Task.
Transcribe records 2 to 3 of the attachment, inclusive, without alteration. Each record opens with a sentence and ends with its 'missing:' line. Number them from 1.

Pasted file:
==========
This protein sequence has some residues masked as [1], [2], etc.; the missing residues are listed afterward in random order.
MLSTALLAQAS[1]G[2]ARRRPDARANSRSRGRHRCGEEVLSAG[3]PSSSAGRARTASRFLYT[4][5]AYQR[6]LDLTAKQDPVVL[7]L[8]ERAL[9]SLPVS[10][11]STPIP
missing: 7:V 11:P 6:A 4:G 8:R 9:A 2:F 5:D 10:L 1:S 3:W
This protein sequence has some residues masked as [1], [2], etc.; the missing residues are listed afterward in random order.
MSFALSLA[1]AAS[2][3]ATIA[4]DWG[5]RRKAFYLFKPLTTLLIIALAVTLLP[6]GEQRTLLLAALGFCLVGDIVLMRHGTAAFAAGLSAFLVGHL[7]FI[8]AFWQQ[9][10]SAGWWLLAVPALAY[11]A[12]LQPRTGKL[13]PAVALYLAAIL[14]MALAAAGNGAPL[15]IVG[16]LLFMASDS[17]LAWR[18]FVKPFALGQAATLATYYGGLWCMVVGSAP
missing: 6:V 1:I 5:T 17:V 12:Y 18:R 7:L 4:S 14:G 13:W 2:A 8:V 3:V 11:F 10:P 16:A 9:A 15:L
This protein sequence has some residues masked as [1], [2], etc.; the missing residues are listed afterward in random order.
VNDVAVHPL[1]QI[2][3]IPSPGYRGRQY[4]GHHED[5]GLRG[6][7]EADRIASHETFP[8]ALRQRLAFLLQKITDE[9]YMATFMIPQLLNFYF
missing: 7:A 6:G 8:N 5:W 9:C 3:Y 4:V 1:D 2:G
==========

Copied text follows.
This protein sequence has some residues masked as [1], [2], etc.; the missing residues are listed afterward in random order.
MSFALSLA[1]AAS[2][3]ATIA[4]DWG[5]RRKAFYLFKPLTTLLIIALAVTLLP[6]GEQRTLLLAALGFCLVGDIVLMRHGTAAFAAGLSAFLVGHL[7]FI[8]AFWQQ[9][10]SAGWWLLAVPALAY[11]A[12]LQPRTGKL[13]PAVALYLAAIL[14]MALAAAGNGAPL[15]IVG[16]LLFMASDS[17]LAWR[18]FVKPFALGQAATLATYYGGLWCMVVGSAP
missing: 6:V 1:I 5:T 17:V 12:Y 18:R 7:L 4:S 14:G 13:W 2:A 8:V 3:V 11:F 10:P 16:A 9:A 15:L
This protein sequence has some residues masked as [1], [2], etc.; the missing residues are listed afterward in random order.
VNDVAVHPL[1]QI[2][3]IPSPGYRGRQY[4]GHHED[5]GLRG[6][7]EADRIASHETFP[8]ALRQRLAFLLQKITDE[9]YMATFMIPQLLNFYF
missing: 7:A 6:G 8:N 5:W 9:C 3:Y 4:V 1:D 2:G